Anopheles mosquitoes are responsible for transmitting human malaria parasites. To investigate the genetic differences between the deadly parasite-transmitting species and their harmless (but still annoying) cousins, an international team of scientists sequenced the genomes of sixteen Anopheles species from around the globe. Two articles published in Science on 27 November 2014 describe detailed genomic comparisons of these mosquitoes and the deadliest of them all, Anopheles gambiae. Michael C. Fontaine, previously at the University of Notre Dame (IN, USA) and now Assistant Professor at the University of Groningen, is first author of one article and co-author of the other.
Human malaria parasites cause an estimated 200 million cases and more than 600 thousand deaths each year. Of the almost 500 different Anopheles species, only a few dozen can carry the parasite and only a handful of species are responsible for the vast majority of transmissions.
The results published in Science offer new insights into how these species are related to each other and how the dynamic evolution of their genomes may contribute to their flexibility to adapt to new environments and to seek out human blood. These newly sequenced genomes represent a substantial contribution to the scientific resources that will advance our understanding of the diverse biological characteristics of mosquitoes, and help to eliminate diseases that have a major impact on global public health.
Variation in the ability of different Anopheles species to transmit malaria – known as “vectorial capacity” – is determined by many factors, including feeding and breeding preferences, as well as their immune responses to malaria infections. Much of our understanding of many such processes derives from the sequencing of the Anopheles gambiae genome in 2002.
Until now, the lack of such genomic resources for other Anopheles limited comparisons to small-scale studies of individual genes with no genome-wide data to investigate key attributes that impact the mosquito’s ability to transmit parasites. To address these questions, an international team of researchers, led by Professor Nora Besansky from the University of Notre Dame, Indiana (USA), sequenced the genomes of 16 Anopheles species and published their results in Science.
A second paper, led by Prof. Besansky and dr. Michael C Fontaine (Assistant Professor at the University of Groningen formerly at the University of Notre Dame, IN, USA), focalized on the recent evolution and speciation process in the Anopheles gambiae species complex. The question of the true species phylogeny and how new species of mosquitoes diverged in Africa has been a highly contentious issue in the field. The newly available genome sequences provided conclusive evidence of the true relations amongst several species that are very closely related to Anopheles gambiae but nevertheless show quite different traits that affect their vectorial capacity.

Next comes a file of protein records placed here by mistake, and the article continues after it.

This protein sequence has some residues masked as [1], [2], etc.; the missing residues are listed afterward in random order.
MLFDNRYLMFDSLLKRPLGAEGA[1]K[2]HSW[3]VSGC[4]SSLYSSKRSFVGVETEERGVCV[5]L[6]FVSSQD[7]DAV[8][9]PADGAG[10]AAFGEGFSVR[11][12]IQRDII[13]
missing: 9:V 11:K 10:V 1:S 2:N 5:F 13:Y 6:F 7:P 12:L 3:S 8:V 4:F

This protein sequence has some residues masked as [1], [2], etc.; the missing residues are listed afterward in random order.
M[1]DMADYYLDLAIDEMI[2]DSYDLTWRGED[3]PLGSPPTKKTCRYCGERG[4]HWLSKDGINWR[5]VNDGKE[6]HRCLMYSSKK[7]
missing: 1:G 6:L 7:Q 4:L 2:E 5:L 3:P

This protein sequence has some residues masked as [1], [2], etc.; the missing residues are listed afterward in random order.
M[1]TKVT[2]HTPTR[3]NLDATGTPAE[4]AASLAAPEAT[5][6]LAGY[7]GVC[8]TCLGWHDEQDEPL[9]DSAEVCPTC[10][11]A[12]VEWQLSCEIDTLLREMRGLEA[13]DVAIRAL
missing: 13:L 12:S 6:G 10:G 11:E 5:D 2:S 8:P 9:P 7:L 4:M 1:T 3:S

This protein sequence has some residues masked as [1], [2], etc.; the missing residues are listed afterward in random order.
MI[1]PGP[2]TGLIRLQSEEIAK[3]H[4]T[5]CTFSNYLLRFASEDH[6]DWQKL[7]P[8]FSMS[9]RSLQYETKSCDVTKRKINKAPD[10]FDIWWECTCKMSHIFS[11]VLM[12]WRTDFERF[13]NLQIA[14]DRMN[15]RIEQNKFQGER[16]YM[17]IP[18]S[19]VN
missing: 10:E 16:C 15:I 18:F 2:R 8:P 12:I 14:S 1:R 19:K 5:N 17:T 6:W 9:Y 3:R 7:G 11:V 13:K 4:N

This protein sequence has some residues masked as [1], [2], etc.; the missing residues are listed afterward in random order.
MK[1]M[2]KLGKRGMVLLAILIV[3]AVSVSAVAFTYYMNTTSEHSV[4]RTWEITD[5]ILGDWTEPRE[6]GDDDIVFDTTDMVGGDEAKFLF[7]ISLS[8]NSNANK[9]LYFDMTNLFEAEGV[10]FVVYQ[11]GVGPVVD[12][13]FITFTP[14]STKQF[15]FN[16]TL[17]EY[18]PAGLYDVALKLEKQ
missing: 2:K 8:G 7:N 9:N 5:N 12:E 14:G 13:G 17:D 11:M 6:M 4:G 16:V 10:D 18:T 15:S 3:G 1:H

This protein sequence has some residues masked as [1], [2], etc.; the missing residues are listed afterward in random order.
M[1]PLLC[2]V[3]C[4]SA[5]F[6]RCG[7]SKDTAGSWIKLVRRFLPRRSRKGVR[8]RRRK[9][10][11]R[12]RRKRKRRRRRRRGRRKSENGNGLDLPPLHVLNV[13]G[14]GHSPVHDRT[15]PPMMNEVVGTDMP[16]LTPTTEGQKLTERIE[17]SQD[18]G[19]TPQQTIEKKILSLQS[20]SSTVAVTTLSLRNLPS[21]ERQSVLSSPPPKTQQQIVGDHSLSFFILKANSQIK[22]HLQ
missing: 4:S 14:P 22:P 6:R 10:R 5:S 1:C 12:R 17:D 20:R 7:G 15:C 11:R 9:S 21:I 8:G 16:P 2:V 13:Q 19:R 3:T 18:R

The results show that the most efficient vectors are not necessarily the most closely-related species, and that traits enhancing vectorial capacity may be gained by gene flow between species.
This study substantially improves our understanding how new species diverge from each other and can exchange adaptive mutations through the process of gene flow – a process believed to have occurred from Neanderthals to the ancestors of modern humans. This study highlights how gene flow may affect the evolution of common and distinct biological characteristics of mosquitoes such as ecological flexibility and vectorial capacity. These results are described in a companion paper entitled Extensive introgression in a malaria vector species complex revealed by phylogenomics.
These two very different evolutionary timescales – spanning all the Anopheles or focusing on the subset of very closely-related species – offer distinct insights into the processes that have moulded these mosquito genomes into their present-day forms. Their dynamic evolutionary profiles may represent the genomic signatures of an inherent evolvability that has allowed Anopheles mosquitoes to quickly exploit new human-generated habitats and become the greatest scourge of humankind.
- Dr. Michael C Fontaine, assistant professor, Centre for Ecological and Evolutionary Studies, University of Groningen, The Netherlands;
- Extensive introgression in a malaria vector species complex revealed by phylogenomics .Science 27 November 2014
Fontaine MC*, Pease JB*, Steele A, Waterhouse RM, Neafsey DE, Sharakhov IV, Jiang X, Hall AB, Kakani E, Mitchell SN, Wu YC, Smith HA, Love RR, Lawniczak MKN, Slotman MA, Emrich SJ, Hahn MW, Besansky NJ. (*Contributed equally to this work)
- Highly evolvable malaria vectors: the genomes of 16 Anopheles mosquitoes. Science 27 November 2014
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